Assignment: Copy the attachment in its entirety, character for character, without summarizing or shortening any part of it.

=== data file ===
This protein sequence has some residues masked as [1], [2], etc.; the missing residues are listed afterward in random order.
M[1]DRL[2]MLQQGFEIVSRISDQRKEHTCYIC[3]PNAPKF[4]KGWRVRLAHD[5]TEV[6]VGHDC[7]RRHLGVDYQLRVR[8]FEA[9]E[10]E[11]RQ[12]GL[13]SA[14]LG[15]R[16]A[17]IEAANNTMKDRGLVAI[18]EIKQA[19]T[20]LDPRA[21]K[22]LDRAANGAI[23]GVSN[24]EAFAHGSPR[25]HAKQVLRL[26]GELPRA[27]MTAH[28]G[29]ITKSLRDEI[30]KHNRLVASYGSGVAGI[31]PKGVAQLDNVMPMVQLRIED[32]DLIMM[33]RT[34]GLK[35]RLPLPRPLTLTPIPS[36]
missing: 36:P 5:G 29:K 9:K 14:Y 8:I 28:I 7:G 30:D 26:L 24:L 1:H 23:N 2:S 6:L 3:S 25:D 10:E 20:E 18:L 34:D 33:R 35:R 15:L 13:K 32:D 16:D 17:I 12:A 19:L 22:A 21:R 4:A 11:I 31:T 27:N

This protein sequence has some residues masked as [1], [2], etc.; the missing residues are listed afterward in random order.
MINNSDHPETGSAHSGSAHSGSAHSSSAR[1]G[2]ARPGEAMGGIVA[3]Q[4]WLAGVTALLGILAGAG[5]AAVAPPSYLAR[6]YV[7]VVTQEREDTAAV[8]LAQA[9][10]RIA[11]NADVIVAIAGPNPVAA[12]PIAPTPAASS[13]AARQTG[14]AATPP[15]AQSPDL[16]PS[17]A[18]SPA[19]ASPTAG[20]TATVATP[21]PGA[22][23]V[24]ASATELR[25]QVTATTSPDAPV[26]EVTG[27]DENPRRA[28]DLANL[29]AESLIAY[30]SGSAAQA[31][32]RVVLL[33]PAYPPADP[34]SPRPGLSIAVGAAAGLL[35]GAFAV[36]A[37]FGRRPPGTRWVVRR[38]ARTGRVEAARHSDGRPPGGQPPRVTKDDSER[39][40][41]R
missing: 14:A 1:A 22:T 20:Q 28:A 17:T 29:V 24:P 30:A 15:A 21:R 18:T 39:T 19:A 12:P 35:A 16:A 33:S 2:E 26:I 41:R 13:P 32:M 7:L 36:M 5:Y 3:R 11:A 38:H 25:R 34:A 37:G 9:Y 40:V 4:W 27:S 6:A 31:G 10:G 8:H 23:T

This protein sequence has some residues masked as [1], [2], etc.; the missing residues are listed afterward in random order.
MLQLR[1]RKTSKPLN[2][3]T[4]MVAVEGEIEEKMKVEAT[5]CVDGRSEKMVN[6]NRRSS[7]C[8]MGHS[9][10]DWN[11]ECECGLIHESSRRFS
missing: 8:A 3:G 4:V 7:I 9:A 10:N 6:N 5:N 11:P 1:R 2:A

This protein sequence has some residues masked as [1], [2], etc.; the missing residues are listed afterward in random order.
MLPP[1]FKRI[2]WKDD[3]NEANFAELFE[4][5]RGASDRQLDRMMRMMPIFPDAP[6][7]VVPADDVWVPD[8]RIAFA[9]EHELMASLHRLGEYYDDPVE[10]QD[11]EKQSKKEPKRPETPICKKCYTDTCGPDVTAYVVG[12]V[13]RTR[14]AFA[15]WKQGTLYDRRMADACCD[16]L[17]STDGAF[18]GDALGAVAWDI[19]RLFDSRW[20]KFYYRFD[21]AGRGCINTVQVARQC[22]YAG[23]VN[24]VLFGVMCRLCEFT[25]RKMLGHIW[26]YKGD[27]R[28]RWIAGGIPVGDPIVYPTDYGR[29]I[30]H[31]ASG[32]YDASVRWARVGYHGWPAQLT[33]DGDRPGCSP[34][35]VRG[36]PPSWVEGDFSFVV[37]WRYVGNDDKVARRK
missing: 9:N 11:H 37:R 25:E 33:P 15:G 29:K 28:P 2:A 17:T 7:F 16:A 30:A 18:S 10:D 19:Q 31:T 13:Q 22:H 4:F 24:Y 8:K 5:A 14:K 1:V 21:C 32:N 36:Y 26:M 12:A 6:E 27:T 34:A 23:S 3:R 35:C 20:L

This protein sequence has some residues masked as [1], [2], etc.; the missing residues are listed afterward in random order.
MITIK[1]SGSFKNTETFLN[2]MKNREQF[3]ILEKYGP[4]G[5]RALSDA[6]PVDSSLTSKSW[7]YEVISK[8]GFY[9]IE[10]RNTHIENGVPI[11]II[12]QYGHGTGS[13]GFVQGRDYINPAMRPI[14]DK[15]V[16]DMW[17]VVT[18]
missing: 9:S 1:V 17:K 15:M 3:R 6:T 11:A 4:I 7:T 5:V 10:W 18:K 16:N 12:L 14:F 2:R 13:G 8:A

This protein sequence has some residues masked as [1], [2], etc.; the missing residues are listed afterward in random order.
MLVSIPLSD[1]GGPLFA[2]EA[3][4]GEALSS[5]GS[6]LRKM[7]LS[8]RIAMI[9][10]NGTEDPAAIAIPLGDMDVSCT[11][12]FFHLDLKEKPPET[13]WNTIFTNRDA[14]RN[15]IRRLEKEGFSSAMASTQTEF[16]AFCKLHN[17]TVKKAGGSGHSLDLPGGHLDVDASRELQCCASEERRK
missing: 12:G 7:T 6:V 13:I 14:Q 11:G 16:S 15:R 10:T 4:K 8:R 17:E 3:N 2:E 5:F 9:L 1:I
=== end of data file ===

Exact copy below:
This protein sequence has some residues masked as [1], [2], etc.; the missing residues are listed afterward in random order.
M[1]DRL[2]MLQQGFEIVSRISDQRKEHTCYIC[3]PNAPKF[4]KGWRVRLAHD[5]TEV[6]VGHDC[7]RRHLGVDYQLRVR[8]FEA[9]E[10]E[11]RQ[12]GL[13]SA[14]LG[15]R[16]A[17]IEAANNTMKDRGLVAI[18]EIKQA[19]T[20]LDPRA[21]K[22]LDRAANGAI[23]GVSN[24]EAFAHGSPR[25]HAKQVLRL[26]GELPRA[27]MTAH[28]G[29]ITKSLRDEI[30]KHNRLVASYGSGVAGI[31]PKGVAQLDNVMPMVQLRIED[32]DLIMM[33]RT[34]GLK[35]RLPLPRPLTLTPIPS[36]
missing: 36:P 5:G 29:K 9:K 14:Y 8:I 28:I 7:G 30:D 26:L 24:L 1:H 23:N 2:S 6:L 3:S 25:D 10:E 20:E 18:L 34:D 33:R 35:R 15:L 13:K 32:D 16:D 17:I 12:A 19:L 22:A 21:R 4:A 11:I 31:T 27:N

This protein sequence has some residues masked as [1], [2], etc.; the missing residues are listed afterward in random order.
MINNSDHPETGSAHSGSAHSGSAHSSSAR[1]G[2]ARPGEAMGGIVA[3]Q[4]WLAGVTALLGILAGAG[5]AAVAPPSYLAR[6]YV[7]VVTQEREDTAAV[8]LAQA[9][10]RIA[11]NADVIVAIAGPNPVAA[12]PIAPTPAASS[13]AARQTG[14]AATPP[15]AQSPDL[16]PS[17]A[18]SPA[19]ASPTAG[20]TATVATP[21]PGA[22][23]V[24]ASATELR[25]QVTATTSPDAPV[26]EVTG[27]DENPRRA[28]DLANL[29]AESLIAY[30]SGSAAQA[31][32]RVVLL[33]PAYPPADP[34]SPRPGLSIAVGAAAGLL[35]GAFAV[36]A[37]FGRRPPGTRWVVRR[38]ARTGRVEAARHSDGRPPGGQPPRVTKDDSER[39][40][41]R
missing: 14:A 1:A 22:T 20:Q 28:A 17:T 29:V 24:P 30:A 15:A 21:R 18:T 39:T 19:A 12:P 35:A 16:A 33:S 2:E 26:I 41:R 13:P 32:M 7:L 36:M 5:Y 3:R 11:A 38:H 25:R 34:A 37:G 9:Y 40:V 4:W 27:S 6:A 31:G 10:G 8:H 23:T

This protein sequence has some residues masked as [1], [2], etc.; the missing residues are listed afterward in random order.
MLQLR[1]RKTSKPLN[2][3]T[4]MVAVEGEIEEKMKVEAT[5]CVDGRSEKMVN[6]NRRSS[7]C[8]MGHS[9][10]DWN[11]ECECGLIHESSRRFS
missing: 8:A 3:G 4:V 7:I 9:A 10:N 6:N 5:N 11:P 1:R 2:A

This protein sequence has some residues masked as [1], [2], etc.; the missing residues are listed afterward in random order.
MLPP[1]FKRI[2]WKDD[3]NEANFAELFE[4][5]RGASDRQLDRMMRMMPIFPDAP[6][7]VVPADDVWVPD[8]RIAFA[9]EHELMASLHRLGEYYDDPVE[10]QD[11]EKQSKKEPKRPETPICKKCYTDTCGPDVTAYVVG[12]V[13]RTR[14]AFA[15]WKQGTLYDRRMADACCD[16]L[17]STDGAF[18]GDALGAVAWDI[19]RLFDSRW[20]KFYYRFD[21]AGRGCINTVQVARQC[22]YAG[23]VN[24]VLFGVMCRLCEFT[25]RKMLGHIW[26]YKGD[27]R[28]RWIAGGIPVGDPIVYPTDYGR[29]I[30]H[31]ASG[32]YDASVRWARVGYHGWPAQLT[33]DGDRPGCSP[34][35]VRG[36]PPSWVEGDFSFVV[37]WRYVGNDDKVARRK
missing: 9:N 11:H 37:R 25:E 33:P 15:G 29:K 28:P 2:A 17:T 7:F 16:A 30:A 18:S 10:D 19:Q 31:T 13:Q 22:H 4:F 24:Y 8:K 5:A 14:K 1:V 21:C 32:N 36:Y 26:M 12:A 6:E 27:T 34:A 23:S 3:R 35:C 20:L

This protein sequence has some residues masked as [1], [2], etc.; the missing residues are listed afterward in random order.
MITIK[1]SGSFKNTETFLN[2]MKNREQF[3]ILEKYGP[4]G[5]RALSDA[6]PVDSSLTSKSW[7]YEVISK[8]GFY[9]IE[10]RNTHIENGVPI[11]II[12]QYGHGTGS[13]GFVQGRDYINPAMRPI[14]DK[15]V[16]DMW[17]VVT[18]
missing: 9:S 1:V 17:K 15:M 3:R 6:T 11:A 4:I 7:T 5:V 10:W 18:K 16:N 12:L 14:F 2:R 13:G 8:A

This protein sequence has some residues masked as [1], [2], etc.; the missing residues are listed afterward in random order.
MLVSIPLSD[1]GGPLFA[2]EA[3][4]GEALSS[5]GS[6]LRKM[7]LS[8]RIAMI[9][10]NGTEDPAAIAIPLGDMDVSCT[11][12]FFHLDLKEKPPET[13]WNTIFTNRDA[14]RN[15]IRRLEKEGFSSAMASTQTEF[16]AFCKLHN[17]TVKKAGGSGHSLDLPGGHLDVDASRELQCCASEERRK
missing: 12:G 7:T 6:V 13:I 14:Q 11:G 16:S 15:R 10:T 4:K 8:R 17:E 3:N 2:E 5:F 9:L 1:I